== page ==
miércoles, 11 de abril de 2012 15:42
We're using Entity Framework to talk to SQL Azure and we're running into this wait type which eventually causes our commands to timeout. Is there a way to get round it, or are we going to have to break down our transactions into smaller groups?
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jueves, 12 de abril de 2012 7:47Moderador
Please have a look at this blog to address this type of issue: SQL Azure and Entity Framework Connection Fault Handling.TechNet Subscriber Support
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jueves, 12 de abril de 2012 15:25
SE_REPL* wait types is similar in concept to the IO wait types in that you writes (and possibly reads depending on your locking pattern) are being blocked because one of your secondary replicas has fallen too far behind so we need to slow things down to allow it to catch up. Typically, SE_REPL should be fairly transient, but if you are seeing it regularly there may either be something wrong on one of your secondaries (bad drive, overloaded, etc.) that would monitoring has not detected yet. In that scenario, you should open up a support case.
Although rarer, another scenario is if you are doing a lot of very small transactions (think inserting a single row per transaction a couple thousand times regularly), it can backup up our replication process. We have fixed several performance bottlenecks in this specific area and are fixing even more in upcoming service updates.
- Marcado como respuesta MatthewSteeples lunes, 16 de abril de 2012 13:16
lunes, 16 de abril de 2012 13:16
We're writing a lot of records (over 300,000) in one massive transaction which could be the cause of our problem. We're working on getting Entity Framework to split it up into smaller groups but haven't yet been able to do so.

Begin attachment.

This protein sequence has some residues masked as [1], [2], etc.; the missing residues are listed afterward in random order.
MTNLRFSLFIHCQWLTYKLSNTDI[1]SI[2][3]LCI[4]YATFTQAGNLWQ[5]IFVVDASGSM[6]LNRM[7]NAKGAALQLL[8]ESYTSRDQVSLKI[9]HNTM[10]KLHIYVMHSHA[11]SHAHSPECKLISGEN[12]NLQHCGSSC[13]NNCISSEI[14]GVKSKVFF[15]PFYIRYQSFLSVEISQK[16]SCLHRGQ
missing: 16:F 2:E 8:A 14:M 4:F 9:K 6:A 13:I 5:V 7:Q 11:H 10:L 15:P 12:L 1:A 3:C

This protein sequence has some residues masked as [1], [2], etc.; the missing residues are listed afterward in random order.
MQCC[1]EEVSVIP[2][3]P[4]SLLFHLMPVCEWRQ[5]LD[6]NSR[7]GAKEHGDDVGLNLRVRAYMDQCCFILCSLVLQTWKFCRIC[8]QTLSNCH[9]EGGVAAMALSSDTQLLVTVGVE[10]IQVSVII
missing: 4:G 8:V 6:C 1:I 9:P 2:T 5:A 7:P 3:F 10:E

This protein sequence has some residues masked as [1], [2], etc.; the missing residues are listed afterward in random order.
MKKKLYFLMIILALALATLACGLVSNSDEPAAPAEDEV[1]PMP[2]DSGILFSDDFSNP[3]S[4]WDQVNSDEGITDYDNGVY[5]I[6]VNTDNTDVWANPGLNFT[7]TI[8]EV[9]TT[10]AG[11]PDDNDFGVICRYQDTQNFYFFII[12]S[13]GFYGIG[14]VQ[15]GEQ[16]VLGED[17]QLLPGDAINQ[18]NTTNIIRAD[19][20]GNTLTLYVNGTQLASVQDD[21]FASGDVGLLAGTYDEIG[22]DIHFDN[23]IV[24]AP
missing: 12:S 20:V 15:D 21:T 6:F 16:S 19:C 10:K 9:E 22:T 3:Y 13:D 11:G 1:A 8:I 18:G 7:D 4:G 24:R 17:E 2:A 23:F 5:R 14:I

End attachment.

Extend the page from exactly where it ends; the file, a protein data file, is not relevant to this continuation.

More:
The transaction has usually been open for over 10 minutes before this wait type kicks in and closes our connection. I know we're not using it for how it's designed but I wondered if there was a different workaround for it.
Thanks for your answer.
miércoles, 18 de abril de 2012 17:14That wait type won't trigger the termination of the query or connection. Are you sure your query is not timing out due to the command timeout?
jueves, 19 de abril de 2012 14:26
Yes it's timing out because of the Command Timeout. We've got that set to a fairly high amount (I think) at 120 seconds. If I set that to a higher value do you think the job would eventually succeed or are we likely to get our connection "throttled" by Azure for consuming too many resources?
We're currently rewriting our import routine to make use of SqlBulkCopy so hopefully won't have this problem for long!
domingo, 22 de abril de 2012 17:40
Be careful here - the term "throttling" explicitly refers to the termination of queries that are using too many resources. In your case, your query fails because it hits your query timeout. I find it a bit suprising that your query always times out due to a wait type of SE_REPL. That wait type should be fairly transitory and generally not reproducible. If you are indeed finding that the same query always times out due to the same wait type then something is wrong somewhere and I would recommend you open up a support case.
viernes, 05 de abril de 2013 11:19
The the following links for details on why this is happening: